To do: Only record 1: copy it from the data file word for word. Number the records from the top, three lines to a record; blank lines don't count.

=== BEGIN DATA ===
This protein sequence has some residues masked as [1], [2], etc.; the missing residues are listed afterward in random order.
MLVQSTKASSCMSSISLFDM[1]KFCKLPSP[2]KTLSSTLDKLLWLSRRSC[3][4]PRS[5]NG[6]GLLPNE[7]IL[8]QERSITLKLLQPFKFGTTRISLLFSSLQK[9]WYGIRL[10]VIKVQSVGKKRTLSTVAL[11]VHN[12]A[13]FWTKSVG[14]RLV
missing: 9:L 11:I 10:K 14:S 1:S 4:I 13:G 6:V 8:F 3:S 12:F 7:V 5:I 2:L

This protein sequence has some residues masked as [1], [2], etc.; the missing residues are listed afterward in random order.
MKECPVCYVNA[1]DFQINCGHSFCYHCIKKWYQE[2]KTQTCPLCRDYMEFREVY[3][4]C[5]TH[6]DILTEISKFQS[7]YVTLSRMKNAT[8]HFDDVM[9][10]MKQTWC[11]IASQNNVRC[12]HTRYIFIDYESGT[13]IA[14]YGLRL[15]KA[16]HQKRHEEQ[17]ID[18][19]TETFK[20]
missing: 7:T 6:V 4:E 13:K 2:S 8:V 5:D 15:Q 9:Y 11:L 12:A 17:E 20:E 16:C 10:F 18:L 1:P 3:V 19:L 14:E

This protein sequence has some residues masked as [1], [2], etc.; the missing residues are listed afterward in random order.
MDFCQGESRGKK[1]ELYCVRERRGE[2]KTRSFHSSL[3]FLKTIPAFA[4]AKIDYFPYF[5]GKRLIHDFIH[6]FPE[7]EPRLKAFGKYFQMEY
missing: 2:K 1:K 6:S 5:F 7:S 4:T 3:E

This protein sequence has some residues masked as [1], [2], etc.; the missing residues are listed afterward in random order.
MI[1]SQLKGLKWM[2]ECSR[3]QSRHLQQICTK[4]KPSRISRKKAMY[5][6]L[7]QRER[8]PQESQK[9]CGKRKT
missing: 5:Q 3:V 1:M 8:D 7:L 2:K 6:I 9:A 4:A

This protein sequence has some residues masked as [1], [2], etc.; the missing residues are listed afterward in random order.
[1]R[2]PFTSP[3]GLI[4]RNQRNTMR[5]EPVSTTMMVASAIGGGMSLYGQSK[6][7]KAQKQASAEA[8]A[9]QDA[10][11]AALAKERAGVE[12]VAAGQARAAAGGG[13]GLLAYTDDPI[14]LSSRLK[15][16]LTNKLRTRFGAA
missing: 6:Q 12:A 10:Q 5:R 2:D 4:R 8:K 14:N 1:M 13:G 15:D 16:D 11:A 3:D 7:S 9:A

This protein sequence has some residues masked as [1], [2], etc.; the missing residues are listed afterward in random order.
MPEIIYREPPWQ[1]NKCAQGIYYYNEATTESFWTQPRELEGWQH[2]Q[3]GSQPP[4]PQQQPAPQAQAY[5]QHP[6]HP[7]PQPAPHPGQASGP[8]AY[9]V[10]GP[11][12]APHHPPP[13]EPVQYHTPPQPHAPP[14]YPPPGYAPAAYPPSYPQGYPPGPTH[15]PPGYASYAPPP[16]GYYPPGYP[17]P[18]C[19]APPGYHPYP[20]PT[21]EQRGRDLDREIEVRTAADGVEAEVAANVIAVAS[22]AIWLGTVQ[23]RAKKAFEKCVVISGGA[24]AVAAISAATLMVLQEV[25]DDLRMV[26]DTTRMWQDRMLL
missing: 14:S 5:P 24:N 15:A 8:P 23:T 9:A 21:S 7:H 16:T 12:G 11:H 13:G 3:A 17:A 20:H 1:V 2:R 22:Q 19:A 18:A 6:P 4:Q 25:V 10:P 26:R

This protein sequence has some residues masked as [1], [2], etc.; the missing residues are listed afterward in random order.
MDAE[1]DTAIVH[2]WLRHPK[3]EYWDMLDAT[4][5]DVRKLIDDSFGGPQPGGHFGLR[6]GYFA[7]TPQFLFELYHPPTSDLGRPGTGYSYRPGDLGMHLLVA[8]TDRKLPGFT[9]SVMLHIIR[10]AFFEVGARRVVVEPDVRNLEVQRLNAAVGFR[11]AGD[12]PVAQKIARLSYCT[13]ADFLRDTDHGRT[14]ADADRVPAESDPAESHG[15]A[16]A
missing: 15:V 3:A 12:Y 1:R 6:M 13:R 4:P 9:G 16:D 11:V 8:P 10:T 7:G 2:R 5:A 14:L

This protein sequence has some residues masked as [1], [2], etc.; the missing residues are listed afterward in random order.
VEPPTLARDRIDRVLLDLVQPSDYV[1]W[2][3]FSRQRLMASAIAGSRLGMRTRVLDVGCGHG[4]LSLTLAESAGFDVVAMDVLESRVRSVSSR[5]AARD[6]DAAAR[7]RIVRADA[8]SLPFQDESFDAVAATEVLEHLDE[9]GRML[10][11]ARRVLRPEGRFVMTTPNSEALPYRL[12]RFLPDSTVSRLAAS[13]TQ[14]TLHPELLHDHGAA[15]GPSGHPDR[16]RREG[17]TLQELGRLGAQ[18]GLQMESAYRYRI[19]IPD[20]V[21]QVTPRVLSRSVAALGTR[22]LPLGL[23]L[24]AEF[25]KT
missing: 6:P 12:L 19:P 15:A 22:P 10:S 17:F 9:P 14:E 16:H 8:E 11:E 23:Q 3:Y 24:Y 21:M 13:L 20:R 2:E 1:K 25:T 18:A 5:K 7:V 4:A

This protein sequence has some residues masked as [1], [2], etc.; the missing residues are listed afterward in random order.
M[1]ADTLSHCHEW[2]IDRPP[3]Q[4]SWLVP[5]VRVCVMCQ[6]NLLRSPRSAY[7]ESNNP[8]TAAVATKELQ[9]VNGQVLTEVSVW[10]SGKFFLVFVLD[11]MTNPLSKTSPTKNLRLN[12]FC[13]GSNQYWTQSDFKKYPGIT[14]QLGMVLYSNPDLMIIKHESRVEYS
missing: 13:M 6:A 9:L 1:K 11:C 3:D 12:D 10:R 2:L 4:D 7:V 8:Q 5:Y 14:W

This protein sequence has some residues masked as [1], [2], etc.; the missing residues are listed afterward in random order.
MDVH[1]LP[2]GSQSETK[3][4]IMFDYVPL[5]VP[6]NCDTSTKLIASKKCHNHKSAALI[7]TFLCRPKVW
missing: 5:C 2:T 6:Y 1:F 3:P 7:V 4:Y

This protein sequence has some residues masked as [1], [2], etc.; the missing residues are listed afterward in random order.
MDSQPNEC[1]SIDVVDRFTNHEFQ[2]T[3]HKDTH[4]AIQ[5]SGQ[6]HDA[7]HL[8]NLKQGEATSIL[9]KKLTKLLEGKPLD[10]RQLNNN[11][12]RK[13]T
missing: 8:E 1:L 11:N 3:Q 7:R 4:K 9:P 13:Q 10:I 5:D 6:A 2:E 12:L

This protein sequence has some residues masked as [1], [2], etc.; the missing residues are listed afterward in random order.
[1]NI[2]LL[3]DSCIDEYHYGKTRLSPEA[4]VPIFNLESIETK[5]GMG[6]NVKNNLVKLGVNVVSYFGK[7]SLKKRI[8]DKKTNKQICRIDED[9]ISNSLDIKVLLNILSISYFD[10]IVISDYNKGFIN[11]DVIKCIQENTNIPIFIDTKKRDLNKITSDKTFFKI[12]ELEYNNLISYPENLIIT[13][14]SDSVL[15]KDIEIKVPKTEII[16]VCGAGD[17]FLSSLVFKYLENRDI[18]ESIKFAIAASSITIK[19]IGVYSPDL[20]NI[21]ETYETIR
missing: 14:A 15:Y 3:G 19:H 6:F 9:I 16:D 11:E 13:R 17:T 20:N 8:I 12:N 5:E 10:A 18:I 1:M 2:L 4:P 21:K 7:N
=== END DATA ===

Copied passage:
This protein sequence has some residues masked as [1], [2], etc.; the missing residues are listed afterward in random order.
MLVQSTKASSCMSSISLFDM[1]KFCKLPSP[2]KTLSSTLDKLLWLSRRSC[3][4]PRS[5]NG[6]GLLPNE[7]IL[8]QERSITLKLLQPFKFGTTRISLLFSSLQK[9]WYGIRL[10]VIKVQSVGKKRTLSTVAL[11]VHN[12]A[13]FWTKSVG[14]RLV
missing: 9:L 11:I 10:K 14:S 1:S 4:I 13:G 6:V 8:F 3:S 12:F 7:V 5:I 2:L